Investigators found a variant in the amyloid precursor protein was far more common in elderly people who remained cognitively intact beyond the age of 85.
About two-dozen mutations of the gene for amyloid precursor protein (APP) have been linked to the early-onset form of Alzheimer's disease (AD), but now one rare mutation in the same gene has been shown to powerfully inhibit the disease process, and perhaps typical age-related cognitive decline as well.
The research, published online in Nature on July 11, was led by Kari Stefansson, MD, president, CEO, and co-founder of deCODE Genetics, the biopharmaceutical company based in Reykjavík, Iceland. The findings, according to the authors, affirm the amyloid cascade hypothesis, which attributes AD to the accumulation of toxic peptides cleaved from APP, and also provides proof of principle for the idea that inhibiting enzymes that cleave APP could protect against AD.
They further suggest that AD may represent an advanced form of normal brain aging. In a prepared statement Dr. Stefansson said that the findings imply that “general cognitive decline and late-onset Alzheimer's disease share biological pathways.” As a result, treatments for Alzheimer's may also benefit those who do not have the disease.
In an effort to find low-frequency variants in the APP gene that might contribute to AD, the deCODE team, working with scientists from the biotech company Genentech, examined genetic information from 1,795 people in Iceland, where the company is located. They found that an alanine-to-threonine substitution at position 673 of the APP gene (A673T) was far more common in elderly people who remained cognitively intact beyond the age of 85. (The mutation is extremely rare, found in less than 1 percent of the Scandinavian population, and only in about 1 in 5,000 in other ethnic groups.)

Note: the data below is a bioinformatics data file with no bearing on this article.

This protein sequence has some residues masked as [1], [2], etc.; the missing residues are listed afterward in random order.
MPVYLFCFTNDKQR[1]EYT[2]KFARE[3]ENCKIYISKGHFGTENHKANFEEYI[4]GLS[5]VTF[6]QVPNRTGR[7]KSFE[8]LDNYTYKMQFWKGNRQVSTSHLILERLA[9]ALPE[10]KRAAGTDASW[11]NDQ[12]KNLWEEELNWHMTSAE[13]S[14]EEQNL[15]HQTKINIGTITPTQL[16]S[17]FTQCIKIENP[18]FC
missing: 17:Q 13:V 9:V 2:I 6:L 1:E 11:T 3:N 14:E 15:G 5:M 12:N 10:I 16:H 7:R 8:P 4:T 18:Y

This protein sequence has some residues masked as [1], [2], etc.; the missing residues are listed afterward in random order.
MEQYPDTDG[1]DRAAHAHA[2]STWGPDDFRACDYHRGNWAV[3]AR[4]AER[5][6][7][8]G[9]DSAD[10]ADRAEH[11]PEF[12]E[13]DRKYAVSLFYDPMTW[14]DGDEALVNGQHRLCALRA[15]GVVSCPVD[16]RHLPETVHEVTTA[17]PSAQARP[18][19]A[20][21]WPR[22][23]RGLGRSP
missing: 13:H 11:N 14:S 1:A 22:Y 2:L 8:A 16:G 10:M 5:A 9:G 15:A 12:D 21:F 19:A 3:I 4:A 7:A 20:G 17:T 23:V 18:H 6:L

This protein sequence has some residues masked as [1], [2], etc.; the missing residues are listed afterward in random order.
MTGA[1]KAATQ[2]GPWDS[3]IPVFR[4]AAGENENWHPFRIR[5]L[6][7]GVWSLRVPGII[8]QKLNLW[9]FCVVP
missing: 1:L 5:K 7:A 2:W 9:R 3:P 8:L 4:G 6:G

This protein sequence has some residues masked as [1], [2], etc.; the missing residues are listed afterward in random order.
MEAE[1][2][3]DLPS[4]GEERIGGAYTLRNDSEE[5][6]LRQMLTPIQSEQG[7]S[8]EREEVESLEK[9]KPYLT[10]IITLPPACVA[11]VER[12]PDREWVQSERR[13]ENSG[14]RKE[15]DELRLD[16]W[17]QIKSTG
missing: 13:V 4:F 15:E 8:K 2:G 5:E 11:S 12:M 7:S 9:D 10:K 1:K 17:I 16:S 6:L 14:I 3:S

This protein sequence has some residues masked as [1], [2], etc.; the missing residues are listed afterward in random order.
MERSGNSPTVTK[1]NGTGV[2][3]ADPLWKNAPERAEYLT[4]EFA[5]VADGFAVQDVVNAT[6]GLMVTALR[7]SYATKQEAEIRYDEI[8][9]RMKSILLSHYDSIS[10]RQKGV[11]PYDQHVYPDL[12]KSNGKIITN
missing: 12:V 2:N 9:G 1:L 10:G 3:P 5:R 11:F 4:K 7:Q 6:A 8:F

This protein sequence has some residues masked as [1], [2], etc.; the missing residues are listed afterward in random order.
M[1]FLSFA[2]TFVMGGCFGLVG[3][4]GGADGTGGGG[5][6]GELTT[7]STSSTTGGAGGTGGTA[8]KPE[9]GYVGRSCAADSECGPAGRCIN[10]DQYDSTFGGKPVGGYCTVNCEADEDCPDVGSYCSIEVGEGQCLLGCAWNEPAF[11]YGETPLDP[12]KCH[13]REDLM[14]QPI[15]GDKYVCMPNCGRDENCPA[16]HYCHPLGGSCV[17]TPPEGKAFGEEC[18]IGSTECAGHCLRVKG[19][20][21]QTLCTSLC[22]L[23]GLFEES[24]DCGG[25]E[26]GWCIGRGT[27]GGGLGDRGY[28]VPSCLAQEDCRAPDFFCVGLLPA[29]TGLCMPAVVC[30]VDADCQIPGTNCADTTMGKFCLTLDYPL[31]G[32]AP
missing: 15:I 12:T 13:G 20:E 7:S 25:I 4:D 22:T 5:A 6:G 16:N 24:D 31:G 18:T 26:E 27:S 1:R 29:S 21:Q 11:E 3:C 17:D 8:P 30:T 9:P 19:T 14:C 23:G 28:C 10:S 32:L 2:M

A subsequent comparison of 41 carriers of A673T with 3,673 non-carriers — all free of AD — showed that carriers of the gene displayed consistently better scores on a cognitive test administered three times a year to residents of Icelandic nursing homes.
“The fact that the cognitive function of non-carriers remained poorer than for carriers of A673T after removing known Alzheimer's disease cases suggests that the protective effect of A673T extends beyond the boundaries of the Alzheimer's disease phenotype,” the authors wrote.
The A673T mutation decreases cleavage of APP, reducing the production of toxic peptides by 40–50 percent, which makes it more protective than the apolipoprotein 2 gene, which facilitates removal of toxic amyloid beta (Abeta) fragments from the brain.
The mutation is located just two amino acids away from the site where beta secretase (BACE1) cleaves APP. Other mutations in that region have been shown to increase the risk of Alzheimer's dramatically. A 2010 paper in Acta Neuropathologica, for example, reported that brain tissue taken from family members homozygous for a valine substitution at position 673 of the APP gene (A673V) displayed severe and extensive Abeta accumulation and tau pathology. However, because the mutation is recessive, family members who carried only one allele appeared somewhat resistant to Alzheimer's.